CT Department of Veteran Affairs Cancels Scheduled Smoking Ban

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    SYDNEY, AUSTRALIA - MAY 02: A model holds a lit cigarette backstage ahead of the Mens Show on day three of Mercedes-Benz Fashion Week Australia Spring/Summer 2012/13 at Overseas Passenger Terminal on May 2, 2012 in Sydney, Australia. (Photo by Stefan Gosatti/Getty Images)

    Light up all you want — the Connecticut Department of Veterans Affairs has announced a campus-wide, tobacco-free policy set to start June 1, will no longer take effect.

    The idea was first presented in a 2012 letter from CT DVA Commissioner Linda Schwartz. In that letter, Schwartz describes the policy as a way to “promote a culture of healthier living.” It was a small portion of a “go green” strategy aimed at helping veterans kick the habit.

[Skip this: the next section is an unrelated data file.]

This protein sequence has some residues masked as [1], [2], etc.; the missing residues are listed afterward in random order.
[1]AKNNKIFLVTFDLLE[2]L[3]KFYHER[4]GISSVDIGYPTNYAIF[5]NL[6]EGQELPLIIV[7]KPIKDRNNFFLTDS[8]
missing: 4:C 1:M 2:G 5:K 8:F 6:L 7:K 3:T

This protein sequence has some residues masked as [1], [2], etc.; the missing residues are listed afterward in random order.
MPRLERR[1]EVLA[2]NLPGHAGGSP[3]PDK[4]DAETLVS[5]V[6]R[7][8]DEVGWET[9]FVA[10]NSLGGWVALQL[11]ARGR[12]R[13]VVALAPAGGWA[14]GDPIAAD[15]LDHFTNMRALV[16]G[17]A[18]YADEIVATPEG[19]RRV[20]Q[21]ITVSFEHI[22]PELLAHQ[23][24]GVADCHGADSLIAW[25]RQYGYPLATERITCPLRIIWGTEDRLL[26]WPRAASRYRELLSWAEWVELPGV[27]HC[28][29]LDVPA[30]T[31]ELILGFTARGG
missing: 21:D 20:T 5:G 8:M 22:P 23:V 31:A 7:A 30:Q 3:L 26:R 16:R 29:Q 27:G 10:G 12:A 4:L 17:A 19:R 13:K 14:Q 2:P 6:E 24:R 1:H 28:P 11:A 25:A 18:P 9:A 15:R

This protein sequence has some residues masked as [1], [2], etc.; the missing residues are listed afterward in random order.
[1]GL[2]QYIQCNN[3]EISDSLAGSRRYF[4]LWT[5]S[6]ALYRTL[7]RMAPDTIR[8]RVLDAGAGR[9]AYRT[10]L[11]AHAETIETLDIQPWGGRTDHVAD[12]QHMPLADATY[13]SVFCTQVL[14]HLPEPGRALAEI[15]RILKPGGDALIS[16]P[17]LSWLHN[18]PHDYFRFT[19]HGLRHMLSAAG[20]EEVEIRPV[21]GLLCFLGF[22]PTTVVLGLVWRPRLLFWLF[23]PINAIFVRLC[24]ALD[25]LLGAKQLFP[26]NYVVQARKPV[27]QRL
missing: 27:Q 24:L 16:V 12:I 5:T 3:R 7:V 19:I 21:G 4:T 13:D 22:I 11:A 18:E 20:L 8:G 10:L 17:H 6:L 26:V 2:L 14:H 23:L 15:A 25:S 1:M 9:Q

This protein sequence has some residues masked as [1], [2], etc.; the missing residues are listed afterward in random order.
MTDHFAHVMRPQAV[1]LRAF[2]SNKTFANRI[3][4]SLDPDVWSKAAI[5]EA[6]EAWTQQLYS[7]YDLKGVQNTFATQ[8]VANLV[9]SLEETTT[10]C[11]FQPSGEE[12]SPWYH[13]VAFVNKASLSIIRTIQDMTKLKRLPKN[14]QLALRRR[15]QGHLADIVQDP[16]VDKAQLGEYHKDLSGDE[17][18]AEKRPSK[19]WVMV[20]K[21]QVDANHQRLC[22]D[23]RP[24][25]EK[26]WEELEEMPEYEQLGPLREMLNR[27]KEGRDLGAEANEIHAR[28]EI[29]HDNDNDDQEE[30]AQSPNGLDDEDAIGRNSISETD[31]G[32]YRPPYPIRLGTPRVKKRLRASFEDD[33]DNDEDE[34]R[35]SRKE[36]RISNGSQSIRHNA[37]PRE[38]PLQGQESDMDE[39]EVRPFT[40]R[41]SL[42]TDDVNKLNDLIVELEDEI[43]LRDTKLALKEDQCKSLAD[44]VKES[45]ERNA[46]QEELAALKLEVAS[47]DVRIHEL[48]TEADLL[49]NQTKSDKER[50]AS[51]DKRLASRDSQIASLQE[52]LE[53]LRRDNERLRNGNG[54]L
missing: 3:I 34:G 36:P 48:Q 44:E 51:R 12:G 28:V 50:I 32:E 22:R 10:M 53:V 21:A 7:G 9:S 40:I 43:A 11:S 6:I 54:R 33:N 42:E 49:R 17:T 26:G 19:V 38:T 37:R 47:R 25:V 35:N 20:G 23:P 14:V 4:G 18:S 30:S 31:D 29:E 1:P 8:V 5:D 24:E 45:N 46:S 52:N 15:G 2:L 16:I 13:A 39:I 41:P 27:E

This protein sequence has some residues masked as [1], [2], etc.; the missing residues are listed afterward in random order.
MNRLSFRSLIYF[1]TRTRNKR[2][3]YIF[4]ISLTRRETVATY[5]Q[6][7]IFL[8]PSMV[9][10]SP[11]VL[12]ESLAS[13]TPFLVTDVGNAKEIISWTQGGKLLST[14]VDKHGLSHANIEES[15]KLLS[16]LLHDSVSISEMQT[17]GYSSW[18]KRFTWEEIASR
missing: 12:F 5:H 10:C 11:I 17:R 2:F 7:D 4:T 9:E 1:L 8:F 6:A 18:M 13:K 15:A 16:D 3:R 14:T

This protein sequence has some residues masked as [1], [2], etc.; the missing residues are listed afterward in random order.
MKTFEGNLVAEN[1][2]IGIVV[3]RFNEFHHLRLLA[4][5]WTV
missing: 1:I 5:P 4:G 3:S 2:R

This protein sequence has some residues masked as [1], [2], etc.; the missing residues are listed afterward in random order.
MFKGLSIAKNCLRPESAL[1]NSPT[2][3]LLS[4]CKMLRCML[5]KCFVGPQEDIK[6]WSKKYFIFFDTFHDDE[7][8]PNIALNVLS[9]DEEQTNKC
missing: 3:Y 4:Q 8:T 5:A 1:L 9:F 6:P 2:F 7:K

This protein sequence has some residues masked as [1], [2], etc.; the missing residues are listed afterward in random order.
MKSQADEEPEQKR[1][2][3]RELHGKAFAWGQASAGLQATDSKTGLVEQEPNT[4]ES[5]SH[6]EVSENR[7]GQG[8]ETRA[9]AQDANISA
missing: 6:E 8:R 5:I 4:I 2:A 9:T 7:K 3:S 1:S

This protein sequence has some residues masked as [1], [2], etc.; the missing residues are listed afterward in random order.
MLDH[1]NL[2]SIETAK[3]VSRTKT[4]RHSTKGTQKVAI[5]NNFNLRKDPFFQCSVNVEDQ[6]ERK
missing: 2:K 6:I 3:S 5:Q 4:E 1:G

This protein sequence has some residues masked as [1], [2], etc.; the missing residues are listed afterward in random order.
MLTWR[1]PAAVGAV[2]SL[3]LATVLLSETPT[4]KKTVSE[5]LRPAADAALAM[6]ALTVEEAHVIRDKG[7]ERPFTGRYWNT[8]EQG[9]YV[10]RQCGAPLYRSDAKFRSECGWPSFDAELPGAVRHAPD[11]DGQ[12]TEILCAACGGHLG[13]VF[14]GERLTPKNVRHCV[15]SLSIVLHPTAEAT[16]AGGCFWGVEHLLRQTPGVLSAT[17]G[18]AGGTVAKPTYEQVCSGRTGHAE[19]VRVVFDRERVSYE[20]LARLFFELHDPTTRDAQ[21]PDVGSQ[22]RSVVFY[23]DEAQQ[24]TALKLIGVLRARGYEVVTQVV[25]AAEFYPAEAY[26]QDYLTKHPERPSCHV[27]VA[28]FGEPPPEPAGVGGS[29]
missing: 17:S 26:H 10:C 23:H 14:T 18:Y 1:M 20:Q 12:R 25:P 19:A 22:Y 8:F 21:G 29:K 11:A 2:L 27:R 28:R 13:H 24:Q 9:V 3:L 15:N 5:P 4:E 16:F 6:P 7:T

At State Veterans’ Home in Rocky Hill, some smokers decided to push back.

    “No matter how much they insist on us giving up cigarettes, we wouldn’t do that anyway,” says Navy veteran Robert Devine. “We fought hard to get our rights, why should we give them up?”

    Today the DVA again declared veteran’s health a top priority, but says due to opposition, the policy will not change.

    “It wouldn’t have made a heck of a difference. Most of us are set in our ways,” says Devine.

    In a statement the DVA says the veterans residing and hospitalized have agreed to “smoke within designated areas outside of the buildings, on campus grounds, one of which would be the outside gazebo located outside the chronic disease hospital.”

    The DVA says they will continue to comply with state law that prohibits smoking within state buildings. They will also continue to offer smoke cessation programs to all veterans wishing to quit.

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